01 Sep NPR Decision To Remove Comments Is A Game-Changer
National Public Radio (NPR) recently removed the comment section from its story pages. People will no longer be able to give feedback (good, bad, ugly, or troll-worthy) any longer.
This is a game-changer. And we like it.
Our approval of this move may seem counterintuitive to some, considering communication is the foundation of what we do. But unless that communication is productive, engaging, constructive or encouraging, then it doesn’t move the conversation forward.
Here is the NPR rationale they posted in mid-August 2016:
“After much experimentation and discussion, we’ve concluded that the comment sections on NPR.org stories are not providing a useful experience for the vast majority of our users. In order to prioritize and strengthen other ways of building community and engagement with our audience, we will discontinue story-page comments on NPR.org on August 23.”
Trolls Are Ruining the Internet
TIME Magazine weighed in on the issue with a six-page story about the impact on online comments, titled, “How Trolls Are Ruining the Internet.”
“When sites are overrun by trolls, they drown out the voices of women, ethnic and religious minorities, gays–anyone who might feel vulnerable. Young people in these groups assume trolling is a normal part of life online and therefore self-censor. An anonymous poll of the writers at TIME found that 80% had avoided discussing a particular topic because they feared the online response.”
You know what they say about ‘One bad apple…’ Except when it comes to social media, it’s an orchard-full that is spoiling it for the rest of us.
Does “No Comments” Equal No Dialogue?
So what does this mean for social media professionals and users? It means we have to get more creative about how we relate to our audience, how we engage our readers, and how we manage our online sites. When the Internet began 25 years ago, it was with good intentions: Community, information, entertainment. But one thing is certain: Destructive online comments were not part of the plan. It’s everyone’s responsibility to try and combat this culture, but there’s only so much one person can do among the multitudes of trolls.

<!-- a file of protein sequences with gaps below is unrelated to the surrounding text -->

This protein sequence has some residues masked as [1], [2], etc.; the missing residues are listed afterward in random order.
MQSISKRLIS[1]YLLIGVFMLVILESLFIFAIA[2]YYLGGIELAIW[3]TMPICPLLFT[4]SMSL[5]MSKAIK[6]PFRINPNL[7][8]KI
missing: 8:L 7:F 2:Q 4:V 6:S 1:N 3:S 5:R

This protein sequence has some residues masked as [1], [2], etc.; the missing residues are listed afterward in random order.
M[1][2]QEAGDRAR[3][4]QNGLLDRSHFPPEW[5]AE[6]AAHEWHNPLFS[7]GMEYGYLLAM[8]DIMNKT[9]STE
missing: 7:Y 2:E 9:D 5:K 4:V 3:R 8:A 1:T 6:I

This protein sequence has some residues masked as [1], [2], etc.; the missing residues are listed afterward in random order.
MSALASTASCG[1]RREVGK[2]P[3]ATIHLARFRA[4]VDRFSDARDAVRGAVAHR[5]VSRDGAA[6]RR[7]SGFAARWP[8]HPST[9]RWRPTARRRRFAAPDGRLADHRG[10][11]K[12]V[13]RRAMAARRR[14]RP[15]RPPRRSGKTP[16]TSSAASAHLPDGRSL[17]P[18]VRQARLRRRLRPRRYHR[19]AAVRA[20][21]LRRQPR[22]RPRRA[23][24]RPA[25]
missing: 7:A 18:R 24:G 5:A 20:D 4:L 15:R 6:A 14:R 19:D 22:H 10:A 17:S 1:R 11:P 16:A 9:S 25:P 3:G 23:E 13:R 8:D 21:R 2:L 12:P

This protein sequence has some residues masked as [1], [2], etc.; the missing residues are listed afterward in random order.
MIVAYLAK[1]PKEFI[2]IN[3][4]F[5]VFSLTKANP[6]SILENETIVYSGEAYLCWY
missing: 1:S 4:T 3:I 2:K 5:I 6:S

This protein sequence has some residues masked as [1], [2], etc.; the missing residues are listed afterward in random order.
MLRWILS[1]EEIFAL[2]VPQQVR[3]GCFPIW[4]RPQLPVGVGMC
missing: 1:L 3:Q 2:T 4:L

NPR made a bold move. Will other communication giants take notice? Time will tell. But in the interim, we remain hopeful that anyone posting online comments does so with only good intentions in mind. After all, just because you find one bad apple, doesn’t mean you should give up on the entire harvest.
What do you think about NPR’s decision? Good move, or bad idea? Share your thoughts in the comments.
Public Relations specialist Bridget Paverd is a founding partner of GillespieHall. The firm is retained by global organizations to manage their reputation and enhance their relevance. A recognized crisis communications strategist, Paverd has led GillespieHall to become the most awarded and influential Public Relations firm in the region. Paverd also teaches crisis media management at The Wharton School at the University of Pennsylvania.
Photo courtesy Delaware Business Times